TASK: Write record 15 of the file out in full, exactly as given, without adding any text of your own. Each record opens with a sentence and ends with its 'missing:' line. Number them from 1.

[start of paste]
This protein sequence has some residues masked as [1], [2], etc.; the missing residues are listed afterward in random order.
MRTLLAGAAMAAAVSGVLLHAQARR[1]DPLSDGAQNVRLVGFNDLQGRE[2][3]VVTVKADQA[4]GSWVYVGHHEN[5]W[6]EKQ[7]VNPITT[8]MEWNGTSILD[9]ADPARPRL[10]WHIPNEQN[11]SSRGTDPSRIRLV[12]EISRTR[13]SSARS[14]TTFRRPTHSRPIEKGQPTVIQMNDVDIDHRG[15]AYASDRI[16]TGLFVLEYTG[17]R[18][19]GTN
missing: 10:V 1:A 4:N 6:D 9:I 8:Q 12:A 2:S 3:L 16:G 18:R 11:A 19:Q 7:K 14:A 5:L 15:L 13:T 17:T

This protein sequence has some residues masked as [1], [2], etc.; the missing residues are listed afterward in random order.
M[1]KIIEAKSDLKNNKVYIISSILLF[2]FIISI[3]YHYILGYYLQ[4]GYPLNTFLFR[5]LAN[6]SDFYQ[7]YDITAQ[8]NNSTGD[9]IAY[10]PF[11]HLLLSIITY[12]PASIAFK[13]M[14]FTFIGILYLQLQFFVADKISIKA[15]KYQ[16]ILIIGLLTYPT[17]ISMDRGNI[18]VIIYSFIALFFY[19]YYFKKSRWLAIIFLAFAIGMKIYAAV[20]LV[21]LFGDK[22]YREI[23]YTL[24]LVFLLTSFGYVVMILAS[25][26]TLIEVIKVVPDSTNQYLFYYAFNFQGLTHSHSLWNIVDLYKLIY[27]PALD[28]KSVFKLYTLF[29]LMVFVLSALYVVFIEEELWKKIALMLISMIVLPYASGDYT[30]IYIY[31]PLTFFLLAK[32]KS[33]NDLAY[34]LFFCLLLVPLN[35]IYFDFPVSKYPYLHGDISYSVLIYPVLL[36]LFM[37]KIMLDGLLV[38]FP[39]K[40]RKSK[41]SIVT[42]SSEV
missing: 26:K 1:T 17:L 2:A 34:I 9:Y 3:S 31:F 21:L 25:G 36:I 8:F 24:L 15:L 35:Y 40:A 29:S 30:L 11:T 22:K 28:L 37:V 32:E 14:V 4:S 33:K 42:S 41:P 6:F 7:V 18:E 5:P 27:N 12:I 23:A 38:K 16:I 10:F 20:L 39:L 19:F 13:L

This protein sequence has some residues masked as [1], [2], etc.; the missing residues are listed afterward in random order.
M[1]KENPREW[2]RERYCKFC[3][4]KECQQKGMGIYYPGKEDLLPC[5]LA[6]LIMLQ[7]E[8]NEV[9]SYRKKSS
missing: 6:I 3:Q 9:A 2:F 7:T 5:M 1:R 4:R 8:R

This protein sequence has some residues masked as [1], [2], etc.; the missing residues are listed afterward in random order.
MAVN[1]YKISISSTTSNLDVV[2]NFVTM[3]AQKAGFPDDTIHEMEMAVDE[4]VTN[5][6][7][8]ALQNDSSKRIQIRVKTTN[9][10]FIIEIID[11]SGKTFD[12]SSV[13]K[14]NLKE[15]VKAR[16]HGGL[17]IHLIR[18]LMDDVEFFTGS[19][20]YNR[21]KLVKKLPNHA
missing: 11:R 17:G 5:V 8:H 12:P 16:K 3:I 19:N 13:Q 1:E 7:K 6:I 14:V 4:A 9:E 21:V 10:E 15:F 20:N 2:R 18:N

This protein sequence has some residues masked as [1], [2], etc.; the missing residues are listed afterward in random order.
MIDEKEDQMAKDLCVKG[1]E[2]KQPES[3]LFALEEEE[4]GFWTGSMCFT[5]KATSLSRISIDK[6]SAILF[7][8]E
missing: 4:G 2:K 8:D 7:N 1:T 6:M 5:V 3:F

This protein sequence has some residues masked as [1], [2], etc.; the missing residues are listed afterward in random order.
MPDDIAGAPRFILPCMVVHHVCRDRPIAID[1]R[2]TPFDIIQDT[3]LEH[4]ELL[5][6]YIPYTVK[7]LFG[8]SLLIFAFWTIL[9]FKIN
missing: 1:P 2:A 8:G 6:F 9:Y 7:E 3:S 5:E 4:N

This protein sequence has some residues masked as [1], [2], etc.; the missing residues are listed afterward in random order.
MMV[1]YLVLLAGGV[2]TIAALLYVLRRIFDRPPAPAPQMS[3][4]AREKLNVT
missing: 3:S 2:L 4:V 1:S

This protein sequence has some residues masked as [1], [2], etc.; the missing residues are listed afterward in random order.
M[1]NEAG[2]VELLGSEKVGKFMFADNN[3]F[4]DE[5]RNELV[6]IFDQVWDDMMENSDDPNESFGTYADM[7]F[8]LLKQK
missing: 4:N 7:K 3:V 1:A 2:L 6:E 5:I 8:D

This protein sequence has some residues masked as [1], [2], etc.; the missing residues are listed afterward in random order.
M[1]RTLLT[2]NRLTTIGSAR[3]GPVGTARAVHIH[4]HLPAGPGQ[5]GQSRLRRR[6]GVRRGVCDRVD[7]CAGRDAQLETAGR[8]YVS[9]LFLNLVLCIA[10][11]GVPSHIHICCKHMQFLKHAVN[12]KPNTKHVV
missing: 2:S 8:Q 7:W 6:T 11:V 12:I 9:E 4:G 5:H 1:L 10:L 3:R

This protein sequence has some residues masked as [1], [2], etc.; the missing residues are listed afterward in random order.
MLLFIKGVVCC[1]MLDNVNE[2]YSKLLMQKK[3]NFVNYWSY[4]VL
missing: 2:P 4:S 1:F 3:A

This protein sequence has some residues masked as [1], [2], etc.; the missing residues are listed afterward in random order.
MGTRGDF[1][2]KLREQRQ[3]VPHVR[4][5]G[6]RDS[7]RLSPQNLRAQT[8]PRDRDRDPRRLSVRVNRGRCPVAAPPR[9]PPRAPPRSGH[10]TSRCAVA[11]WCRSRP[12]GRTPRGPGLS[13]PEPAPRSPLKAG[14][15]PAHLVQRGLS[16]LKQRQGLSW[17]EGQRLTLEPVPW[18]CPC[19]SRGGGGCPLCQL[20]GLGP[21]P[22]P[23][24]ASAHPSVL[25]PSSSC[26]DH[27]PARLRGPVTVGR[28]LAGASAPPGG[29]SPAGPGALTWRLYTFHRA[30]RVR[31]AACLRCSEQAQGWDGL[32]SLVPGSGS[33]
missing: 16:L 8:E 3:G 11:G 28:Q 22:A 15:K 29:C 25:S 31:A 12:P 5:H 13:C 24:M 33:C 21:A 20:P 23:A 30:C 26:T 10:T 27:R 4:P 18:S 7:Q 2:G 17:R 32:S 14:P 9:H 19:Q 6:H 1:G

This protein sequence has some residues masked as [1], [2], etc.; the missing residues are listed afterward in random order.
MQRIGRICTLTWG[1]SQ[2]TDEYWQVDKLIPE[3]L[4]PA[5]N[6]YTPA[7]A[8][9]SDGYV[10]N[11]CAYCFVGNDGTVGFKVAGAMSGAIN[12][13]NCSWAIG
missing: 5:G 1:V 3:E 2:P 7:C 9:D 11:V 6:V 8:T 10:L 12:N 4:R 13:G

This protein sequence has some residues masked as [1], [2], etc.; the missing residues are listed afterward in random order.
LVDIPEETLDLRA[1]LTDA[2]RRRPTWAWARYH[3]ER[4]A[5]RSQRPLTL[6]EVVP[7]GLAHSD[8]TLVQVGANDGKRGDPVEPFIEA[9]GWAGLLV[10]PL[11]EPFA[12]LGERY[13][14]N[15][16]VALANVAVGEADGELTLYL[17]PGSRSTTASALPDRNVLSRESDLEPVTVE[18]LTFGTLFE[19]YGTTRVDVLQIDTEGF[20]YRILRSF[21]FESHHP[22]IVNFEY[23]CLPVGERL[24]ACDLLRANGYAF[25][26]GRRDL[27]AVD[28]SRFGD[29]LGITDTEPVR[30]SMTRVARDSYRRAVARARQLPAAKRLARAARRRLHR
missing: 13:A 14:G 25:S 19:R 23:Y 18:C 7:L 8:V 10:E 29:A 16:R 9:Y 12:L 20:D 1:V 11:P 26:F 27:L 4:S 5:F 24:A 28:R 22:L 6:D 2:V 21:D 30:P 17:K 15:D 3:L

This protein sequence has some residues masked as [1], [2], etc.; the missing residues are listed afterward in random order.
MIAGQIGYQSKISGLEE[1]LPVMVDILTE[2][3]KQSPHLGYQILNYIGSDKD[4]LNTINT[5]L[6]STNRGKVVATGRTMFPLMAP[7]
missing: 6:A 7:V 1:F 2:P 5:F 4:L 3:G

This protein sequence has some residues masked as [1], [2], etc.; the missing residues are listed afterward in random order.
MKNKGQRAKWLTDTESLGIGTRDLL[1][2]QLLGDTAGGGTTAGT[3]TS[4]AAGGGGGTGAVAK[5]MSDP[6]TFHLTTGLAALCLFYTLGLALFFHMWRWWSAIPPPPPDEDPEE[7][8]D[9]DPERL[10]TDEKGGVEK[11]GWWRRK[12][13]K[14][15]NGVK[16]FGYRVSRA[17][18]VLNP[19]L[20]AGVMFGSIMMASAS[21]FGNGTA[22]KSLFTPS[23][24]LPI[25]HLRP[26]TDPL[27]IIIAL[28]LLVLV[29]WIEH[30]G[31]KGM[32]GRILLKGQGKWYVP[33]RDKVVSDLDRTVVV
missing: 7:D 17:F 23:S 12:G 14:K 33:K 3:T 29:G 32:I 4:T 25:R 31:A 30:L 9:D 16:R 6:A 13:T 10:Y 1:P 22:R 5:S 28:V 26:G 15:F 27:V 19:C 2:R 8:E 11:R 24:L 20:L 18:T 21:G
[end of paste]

This protein sequence has some residues masked as [1], [2], etc.; the missing residues are listed afterward in random order.
MKNKGQRAKWLTDTESLGIGTRDLL[1][2]QLLGDTAGGGTTAGT[3]TS[4]AAGGGGGTGAVAK[5]MSDP[6]TFHLTTGLAALCLFYTLGLALFFHMWRWWSAIPPPPPDEDPEE[7][8]D[9]DPERL[10]TDEKGGVEK[11]GWWRRK[12][13]K[14][15]NGVK[16]FGYRVSRA[17][18]VLNP[19]L[20]AGVMFGSIMMASAS[21]FGNGTA[22]KSLFTPS[23][24]LPI[25]HLRP[26]TDPL[27]IIIAL[28]LLVLV[29]WIEH[30]G[31]KGM[32]GRILLKGQGKWYVP[33]RDKVVSDLDRTVVV
missing: 7:D 17:F 23:S 12:G 14:K 33:K 3:T 29:G 32:I 4:T 25:R 31:A 30:L 9:D 16:R 6:A 13:T 10:Y 1:P 22:R 5:S 28:V 26:G 15:F 27:V 19:C 2:R 8:E 11:R 24:L 20:L 18:T 21:G